Kiss off: Philomatophobia = no puckering up

Q. What's "philematophobia," in "Philadelphia" (the "city of brotherly love") or anywhere for that matter? –T. Hanks

A. It's the "fear of kissing," or feeling squeamish about puckering up, says Sheril Kirshenbaum in The Science of Kissing. This occurs when people become terrified of lip-on-lip contact, some frightened of bacteria, others of having their tongue bitten off. Most of us, though, want to keep on kissing in spite of the risks; cleanliness can help defeat the germs and also boost the likelihood that any other mouth pressed to yours will be back for more.

"In reality, there are generally a greater number of dangerous germs transmitted during a handshake than a kiss," says Kirshenbaum.

How long can a bird stay aloft? –A. Hale

It depends on the species, says ScienceIllustrated.Com magazine. Ostriches can't fly at all, but buzzards and albatrosses can soar for hours or days. The bar-tailed godwit, which migrates between New Zealand and Alaska, is known for the longest nonstop flight of eight days and 7,000 miles. Ornithologist Robert Gill believes it’s probably the longest nonstop transoceanic journey of any animal on Earth.

"The shape of a bird's wings and body, the ratio of wingspan to weight, plus the amount of fat carried and metabolic rate,” Gill says, “all contribute to the huge variability in bird endurance."

At what point would a line from Cleveland down through the Earth's center emerge? –J. Brown

A. Such locations are known as "antipodes," or direct opposites, says University of Saskatchewan geographer Scott Bell. The word is Greek for "having feet opposite," or people and places diametrically opposed on the globe. The most distant point on Earth from you right now is the antipode. Thus the antipodes are separated by half the circumference of the globe (180 degrees), with one point being as far north of the equator as the other is south. Midnight at one point is noonday at the other.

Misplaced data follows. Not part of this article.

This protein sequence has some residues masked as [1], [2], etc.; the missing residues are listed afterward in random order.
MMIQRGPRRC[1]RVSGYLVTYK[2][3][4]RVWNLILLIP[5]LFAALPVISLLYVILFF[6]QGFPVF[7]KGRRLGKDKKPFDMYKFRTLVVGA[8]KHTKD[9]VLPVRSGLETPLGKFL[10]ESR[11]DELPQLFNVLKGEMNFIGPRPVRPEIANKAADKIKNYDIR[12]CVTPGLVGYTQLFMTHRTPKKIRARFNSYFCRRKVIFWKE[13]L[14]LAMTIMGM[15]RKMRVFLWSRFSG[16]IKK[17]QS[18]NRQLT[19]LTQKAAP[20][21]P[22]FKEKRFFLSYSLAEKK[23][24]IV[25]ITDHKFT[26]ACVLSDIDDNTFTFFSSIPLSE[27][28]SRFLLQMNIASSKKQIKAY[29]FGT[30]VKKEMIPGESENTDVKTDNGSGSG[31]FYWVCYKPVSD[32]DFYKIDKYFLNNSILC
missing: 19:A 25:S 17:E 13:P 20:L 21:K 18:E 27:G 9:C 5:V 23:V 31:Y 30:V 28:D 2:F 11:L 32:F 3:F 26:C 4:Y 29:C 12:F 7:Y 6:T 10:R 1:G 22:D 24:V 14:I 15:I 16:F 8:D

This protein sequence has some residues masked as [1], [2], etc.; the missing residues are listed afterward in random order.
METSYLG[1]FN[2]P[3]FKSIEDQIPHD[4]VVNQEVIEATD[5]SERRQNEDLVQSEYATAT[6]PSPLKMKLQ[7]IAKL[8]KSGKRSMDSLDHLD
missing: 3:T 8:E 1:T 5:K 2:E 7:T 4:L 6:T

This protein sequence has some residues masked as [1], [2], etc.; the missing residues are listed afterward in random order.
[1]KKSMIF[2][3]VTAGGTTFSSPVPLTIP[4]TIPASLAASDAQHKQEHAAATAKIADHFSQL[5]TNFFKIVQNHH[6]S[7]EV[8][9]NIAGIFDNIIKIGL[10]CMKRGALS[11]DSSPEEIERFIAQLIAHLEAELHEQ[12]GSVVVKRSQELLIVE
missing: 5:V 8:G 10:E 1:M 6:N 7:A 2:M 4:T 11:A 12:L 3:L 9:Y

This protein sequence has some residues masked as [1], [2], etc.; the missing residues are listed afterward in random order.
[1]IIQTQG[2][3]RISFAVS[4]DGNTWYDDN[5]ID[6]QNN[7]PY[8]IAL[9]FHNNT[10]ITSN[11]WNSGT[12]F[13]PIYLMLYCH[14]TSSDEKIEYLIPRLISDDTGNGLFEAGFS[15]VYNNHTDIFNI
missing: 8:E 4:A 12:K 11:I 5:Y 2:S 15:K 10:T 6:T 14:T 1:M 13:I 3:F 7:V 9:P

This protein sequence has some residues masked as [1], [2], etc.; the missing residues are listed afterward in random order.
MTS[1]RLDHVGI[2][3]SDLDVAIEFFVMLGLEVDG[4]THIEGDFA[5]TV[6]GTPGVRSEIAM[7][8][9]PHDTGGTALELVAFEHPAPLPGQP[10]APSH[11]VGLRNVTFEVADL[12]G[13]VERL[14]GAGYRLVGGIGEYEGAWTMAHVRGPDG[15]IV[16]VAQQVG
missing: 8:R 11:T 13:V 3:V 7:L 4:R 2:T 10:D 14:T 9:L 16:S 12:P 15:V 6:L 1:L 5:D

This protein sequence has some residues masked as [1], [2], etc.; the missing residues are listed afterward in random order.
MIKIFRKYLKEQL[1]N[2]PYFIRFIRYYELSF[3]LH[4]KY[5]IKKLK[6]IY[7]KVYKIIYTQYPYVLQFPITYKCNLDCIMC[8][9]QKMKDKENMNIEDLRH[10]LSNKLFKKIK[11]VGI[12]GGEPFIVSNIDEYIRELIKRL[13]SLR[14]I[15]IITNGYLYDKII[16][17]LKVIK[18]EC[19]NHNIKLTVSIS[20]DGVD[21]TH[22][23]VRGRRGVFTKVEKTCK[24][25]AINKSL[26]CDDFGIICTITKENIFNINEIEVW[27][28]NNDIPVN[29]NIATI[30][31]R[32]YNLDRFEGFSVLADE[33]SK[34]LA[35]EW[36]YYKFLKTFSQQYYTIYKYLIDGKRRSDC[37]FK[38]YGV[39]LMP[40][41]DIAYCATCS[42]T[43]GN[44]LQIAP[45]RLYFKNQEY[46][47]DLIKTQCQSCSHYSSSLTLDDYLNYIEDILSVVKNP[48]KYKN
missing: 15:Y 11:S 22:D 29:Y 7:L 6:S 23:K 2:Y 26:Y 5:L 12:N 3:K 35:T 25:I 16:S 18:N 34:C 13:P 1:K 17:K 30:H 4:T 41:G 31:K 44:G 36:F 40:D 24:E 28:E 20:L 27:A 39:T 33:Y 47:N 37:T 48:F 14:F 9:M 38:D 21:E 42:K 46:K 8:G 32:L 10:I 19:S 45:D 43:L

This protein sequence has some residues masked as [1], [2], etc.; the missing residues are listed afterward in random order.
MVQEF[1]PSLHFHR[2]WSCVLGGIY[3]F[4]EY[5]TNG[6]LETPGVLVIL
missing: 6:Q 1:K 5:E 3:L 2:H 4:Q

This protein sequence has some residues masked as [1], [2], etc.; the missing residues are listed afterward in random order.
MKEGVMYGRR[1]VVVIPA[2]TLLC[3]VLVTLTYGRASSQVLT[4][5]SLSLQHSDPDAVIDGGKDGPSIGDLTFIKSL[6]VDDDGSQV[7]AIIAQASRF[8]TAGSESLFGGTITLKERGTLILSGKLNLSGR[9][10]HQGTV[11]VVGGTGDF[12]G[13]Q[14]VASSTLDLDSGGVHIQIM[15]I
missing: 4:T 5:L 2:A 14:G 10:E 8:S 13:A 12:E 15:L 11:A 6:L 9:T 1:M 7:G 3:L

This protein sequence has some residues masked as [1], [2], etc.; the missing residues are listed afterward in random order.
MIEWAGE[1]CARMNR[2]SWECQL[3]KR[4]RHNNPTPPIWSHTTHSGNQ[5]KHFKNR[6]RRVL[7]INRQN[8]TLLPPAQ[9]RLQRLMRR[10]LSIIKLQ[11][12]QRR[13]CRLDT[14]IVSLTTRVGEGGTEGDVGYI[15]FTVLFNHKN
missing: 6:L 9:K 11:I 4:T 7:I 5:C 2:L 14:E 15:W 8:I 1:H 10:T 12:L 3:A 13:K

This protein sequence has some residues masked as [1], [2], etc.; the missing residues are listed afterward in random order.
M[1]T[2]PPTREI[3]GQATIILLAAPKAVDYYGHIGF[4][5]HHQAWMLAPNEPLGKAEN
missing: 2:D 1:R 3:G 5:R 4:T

Computing the antipode point can be tricky, involving latitude and longitude readings, maps, globes, calculations. But in this Internet age, just log on to and type in a street address or city name, and the antipode will be calculated for you.

The geographic coordinates of downtown Cleveland are latitude N 41 degrees 30 seconds, longitude W 81 degrees 42 seconds, says University of Nebraska geographer John Bauer. Its antipode would be latitude S 41 degrees 30 seconds, longitude E 98 degrees 42 seconds, "located in the Southern Ocean, approximately 1,000 miles southwest of Perth, Australia."

What special conversational skill is required for a phone call that you don't need when e-mailing, texting, instant messaging or Twittering? –S. Garcia

A. It helps to be able to interpret voice intonations, pauses, pacings, but that's necessary for face-to-face conversations as well, says Sherry Turkle in Alone Together. So look elsewhere to understand why e-mail and texting have become the preferred way of communicating information.

Turkle mentions the case of Audrey, a high-schooler who is never without her cell phone, sometimes using it to text even as she instant-messages at an open computer screen. Audrey prefers texting to talking. When texting, she feels at a reassuring distance, in control of the conversation even if it goes in an unwanted direction. She can just say, "Got to go, bye."

This last is what Audrey (and apparently millions of others) likes least about talking on the phone. "A phone call," she explains, "requires the skill to end a conversation when you have no real reason to leave... You just want to. I don't know how to do it. I don’t want to learn."
Send Strange questions to brothers Bill and Rich at